• We read to children every day. We choose these books carefully as we want children to experience a wide range of books, including books that reflect the children at St Bernadette and our local community as well as books that open windows into other worlds and cultures.

  • Every classroom has an inviting and diverse book corner that encourages a love for reading. We curate these books and talk about them to entice children to read a wide range of books. 

  • In Nursery/Reception, children have access to the reading corner every day in their free flow time and the books are continually refreshed. 

  • Children in foundation stage use ‘story sacks’ in class which include quality stories, non- fiction books and resources such as puppets to support their development of the love of reading and fire their imagination and interest. 

  • Visits to the local library will also be arranged for children.

Since the academic year 2020/2021, we have been using the Herts for Learning writing approach.  This scheme aligns with the National Curriculum 2014 expectations and includes detailed English plans and planning platforms which support teachers with their daily planning and teaching of writing, as well as assessment criteria and exemplification materials.
Through our writing units, we aim for our children to be bursting with excitement and brimming with pride at the writing they produce.  Each unit of work uses creative teaching ideas and 'hooks' to gain the children's interest, whilst enriching them with quality texts as models for their own writing.  Grammar and spelling is embedded into the teaching and children are given many opportunities to edit, improve and publish their writing.  We also give our children opportunities to 'free write'; their own writing completely without limits!
Spelling, punctuation and grammar is embedded into our teaching of writing, as well as taught discretely in lesson starter sessions.  Spelling expectations are taken from the National Curriculum (see Resources below) and spelling rules and patterns are taught to enable children to understand show to spell new words, rather than just learn a spelling list by rote.  Spelling patterns are practiced through games, such as using Purple Mash and the Spelling Shed.  Children are also taught the expected Common Exception words for their particular year group.  (see Resources below)
Since the academic year 2021-22, we have been using the Letter Join scheme to teach and practice letter formation and handwriting across the school.  Our aim is for children to develop a fluent and legible, cursive handwriting style to ensure they reach the standard expected at the end of each key stage.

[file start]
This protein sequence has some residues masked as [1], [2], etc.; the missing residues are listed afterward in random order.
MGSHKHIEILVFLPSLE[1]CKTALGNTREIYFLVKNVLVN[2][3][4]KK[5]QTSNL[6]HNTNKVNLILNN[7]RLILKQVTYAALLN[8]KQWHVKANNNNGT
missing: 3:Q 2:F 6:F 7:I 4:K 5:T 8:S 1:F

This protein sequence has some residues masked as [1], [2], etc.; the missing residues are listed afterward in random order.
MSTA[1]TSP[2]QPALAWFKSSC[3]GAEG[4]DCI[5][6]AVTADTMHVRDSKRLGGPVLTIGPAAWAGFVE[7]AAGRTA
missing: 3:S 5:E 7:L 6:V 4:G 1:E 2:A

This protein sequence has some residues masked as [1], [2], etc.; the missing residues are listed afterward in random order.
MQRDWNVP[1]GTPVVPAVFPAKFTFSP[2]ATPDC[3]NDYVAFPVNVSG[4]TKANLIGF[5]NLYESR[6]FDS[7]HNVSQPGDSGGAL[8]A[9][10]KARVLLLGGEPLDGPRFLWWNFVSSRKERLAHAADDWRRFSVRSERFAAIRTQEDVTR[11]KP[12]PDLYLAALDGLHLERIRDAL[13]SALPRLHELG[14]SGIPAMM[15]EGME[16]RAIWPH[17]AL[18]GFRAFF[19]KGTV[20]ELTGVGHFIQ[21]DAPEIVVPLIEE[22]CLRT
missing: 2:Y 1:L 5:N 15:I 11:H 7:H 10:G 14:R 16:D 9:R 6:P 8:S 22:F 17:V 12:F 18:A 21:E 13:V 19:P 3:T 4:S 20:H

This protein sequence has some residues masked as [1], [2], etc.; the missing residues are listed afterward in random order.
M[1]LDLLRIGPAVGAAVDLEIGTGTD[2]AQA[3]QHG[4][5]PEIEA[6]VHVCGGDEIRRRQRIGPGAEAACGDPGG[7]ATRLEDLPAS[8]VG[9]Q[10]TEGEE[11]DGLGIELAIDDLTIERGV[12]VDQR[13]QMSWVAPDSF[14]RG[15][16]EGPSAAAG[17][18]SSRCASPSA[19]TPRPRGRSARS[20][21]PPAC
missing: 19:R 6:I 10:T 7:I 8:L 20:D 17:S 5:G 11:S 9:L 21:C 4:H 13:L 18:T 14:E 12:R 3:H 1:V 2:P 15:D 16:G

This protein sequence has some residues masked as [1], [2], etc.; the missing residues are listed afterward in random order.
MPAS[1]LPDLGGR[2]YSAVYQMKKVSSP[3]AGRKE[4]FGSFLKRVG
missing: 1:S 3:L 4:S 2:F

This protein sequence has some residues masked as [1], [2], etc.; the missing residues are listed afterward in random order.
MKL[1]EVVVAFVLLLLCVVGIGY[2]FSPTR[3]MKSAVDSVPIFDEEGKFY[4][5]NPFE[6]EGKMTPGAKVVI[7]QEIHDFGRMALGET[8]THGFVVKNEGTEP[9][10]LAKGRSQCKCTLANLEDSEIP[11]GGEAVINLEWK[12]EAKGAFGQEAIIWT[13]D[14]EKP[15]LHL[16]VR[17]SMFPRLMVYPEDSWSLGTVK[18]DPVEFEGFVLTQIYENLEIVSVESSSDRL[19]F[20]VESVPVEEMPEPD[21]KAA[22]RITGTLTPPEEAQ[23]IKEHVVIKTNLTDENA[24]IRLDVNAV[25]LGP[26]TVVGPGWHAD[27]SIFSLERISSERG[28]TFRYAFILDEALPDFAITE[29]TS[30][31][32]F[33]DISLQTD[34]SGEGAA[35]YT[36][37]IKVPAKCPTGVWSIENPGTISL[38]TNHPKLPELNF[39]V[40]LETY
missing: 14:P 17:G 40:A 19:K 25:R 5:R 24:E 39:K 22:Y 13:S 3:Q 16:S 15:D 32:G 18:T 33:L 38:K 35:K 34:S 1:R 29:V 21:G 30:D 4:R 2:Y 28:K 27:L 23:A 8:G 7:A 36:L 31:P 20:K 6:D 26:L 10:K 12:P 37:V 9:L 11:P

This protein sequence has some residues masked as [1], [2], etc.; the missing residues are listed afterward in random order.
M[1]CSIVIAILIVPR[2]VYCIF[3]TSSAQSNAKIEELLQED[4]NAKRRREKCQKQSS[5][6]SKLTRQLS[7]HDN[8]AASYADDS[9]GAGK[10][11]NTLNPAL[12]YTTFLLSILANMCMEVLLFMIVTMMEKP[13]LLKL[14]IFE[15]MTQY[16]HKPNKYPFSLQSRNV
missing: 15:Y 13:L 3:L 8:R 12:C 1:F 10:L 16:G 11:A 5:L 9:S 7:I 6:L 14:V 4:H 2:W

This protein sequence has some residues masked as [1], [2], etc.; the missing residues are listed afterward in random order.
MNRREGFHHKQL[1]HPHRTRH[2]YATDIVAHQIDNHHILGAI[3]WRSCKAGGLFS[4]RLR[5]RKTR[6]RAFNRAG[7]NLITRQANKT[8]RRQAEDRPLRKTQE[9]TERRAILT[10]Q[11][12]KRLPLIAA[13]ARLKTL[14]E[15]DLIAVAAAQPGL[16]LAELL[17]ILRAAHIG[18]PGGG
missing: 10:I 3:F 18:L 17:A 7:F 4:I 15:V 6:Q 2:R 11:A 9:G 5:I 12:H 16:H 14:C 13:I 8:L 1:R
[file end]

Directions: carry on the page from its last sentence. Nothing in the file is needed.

We know from research that the size of a child’s vocabulary is the best predictor of success on future tests. At St Bernadette, we also know that a good understanding of a wide range of vocabulary supports success across the whole national curriculum. Vocabulary is a strong indicator of reading success (National Literacy Trust, 2017). Therefore pupils are regularly taught new vocabulary in all areas of the curriculum.

Developing vocabulary occurs through indirect instruction; using rich reading experiences to grow vocabulary ‘naturally', paying attention to context to work out meaning and using background knowledge.  It is also taught through direct ‘robust’ instruction. Good vocabulary instruction involves asking children to make decisions about which words to use in their writing for effect. 

Effective ways of teaching vocabulary include:

  • explicit teaching of appropriate vocabulary words 
  • multiple exposures to same words in varying contexts (speaking/listening, reading, writing)
  • working with a partner or small group to analyse words
  • story retelling using key vocabulary from texts
  • use of props or concrete objects to explain vocabulary
  • explicit discussion of comprehension together with vocabulary
  • ensuring vocabulary instruction is embedded across the curriculum
  • 'Word of the Week' focus and the use of word walls in classrooms

It is crucial that children have explicit and robust instruction in vocabulary, to support their verbal and written communication. The explicit teaching of vocabulary allows students to access academic language and discourse, and facilitates their comprehension of increasingly complex texts.

Please find below key documents relating to the teaching of Literacy in the school.